Another thing I did not like about the movie was Luke’s entire plot line. While I felt that he had the potential to be a well rounded character and a foil to Ellen’s, instead it went off slightly onto another path. When he became the love interest, I had to roll my eyes. I felt like it was just too cliche for me. Instead of him just being her friend and supporting her, it had to turn romantic. Plus, it felt so forced between them, I just didn’t feel the chemistry there and it all just felt so off place. I thought a friendship between them would have been much more powerful and less cliche.

Overall, I did enjoy To the Bone. There was a lot I liked about the movie and if you feel like you’re on the same wavelength as me, I’d go as far as to say you’d enjoy the movie too. However, in this case, my dislikes felt intricate to the plot and made the entire story just feel like it lacked depth.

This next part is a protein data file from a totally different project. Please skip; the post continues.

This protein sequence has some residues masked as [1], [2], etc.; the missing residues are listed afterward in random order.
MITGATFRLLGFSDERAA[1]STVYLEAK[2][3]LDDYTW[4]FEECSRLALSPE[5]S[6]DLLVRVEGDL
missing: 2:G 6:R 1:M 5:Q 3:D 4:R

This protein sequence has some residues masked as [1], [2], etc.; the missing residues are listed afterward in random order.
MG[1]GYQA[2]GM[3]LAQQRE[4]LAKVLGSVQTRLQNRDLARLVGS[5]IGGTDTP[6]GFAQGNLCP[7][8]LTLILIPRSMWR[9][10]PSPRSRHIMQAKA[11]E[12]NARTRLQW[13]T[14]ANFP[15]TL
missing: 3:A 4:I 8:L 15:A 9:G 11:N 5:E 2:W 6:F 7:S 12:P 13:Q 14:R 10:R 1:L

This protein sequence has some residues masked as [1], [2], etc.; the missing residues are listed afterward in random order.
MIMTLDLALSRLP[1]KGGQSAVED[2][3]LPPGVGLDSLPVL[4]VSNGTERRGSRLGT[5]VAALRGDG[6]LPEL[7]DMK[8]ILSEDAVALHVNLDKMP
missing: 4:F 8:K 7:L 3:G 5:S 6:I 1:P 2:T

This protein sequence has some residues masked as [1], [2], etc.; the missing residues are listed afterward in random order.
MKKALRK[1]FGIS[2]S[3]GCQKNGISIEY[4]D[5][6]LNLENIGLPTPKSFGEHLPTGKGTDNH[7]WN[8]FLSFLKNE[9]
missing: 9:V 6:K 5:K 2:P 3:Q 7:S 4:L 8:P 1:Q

Rating:
For above reasons, I gave it a C+ or a 3/5.

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Links:
Watch the Trailer Here | Interview with both Collins and Noxon | Lily Collins Memoir

Thoughts on: Riverdale

I’m back with another TV Show review! This time it’s The CW’s, Riverdale. I’ll admit that when it aired in January of this year, I did not watch it. To be honest, it wasn’t even on my radar. I remember seeing some buzz about it because of Cole Sprouse (who plays Jughead) and his return to acting. I also remember seeing the promo pictures (one is featured in this article) and I thought it seemed kind of interesting, but I didn’t know much about the plot. Luckily for me, Netflix had the entire first season and I was Riverdale-Season-1able to binge in (literately, I’m not even kidding, though I wish I were) one day.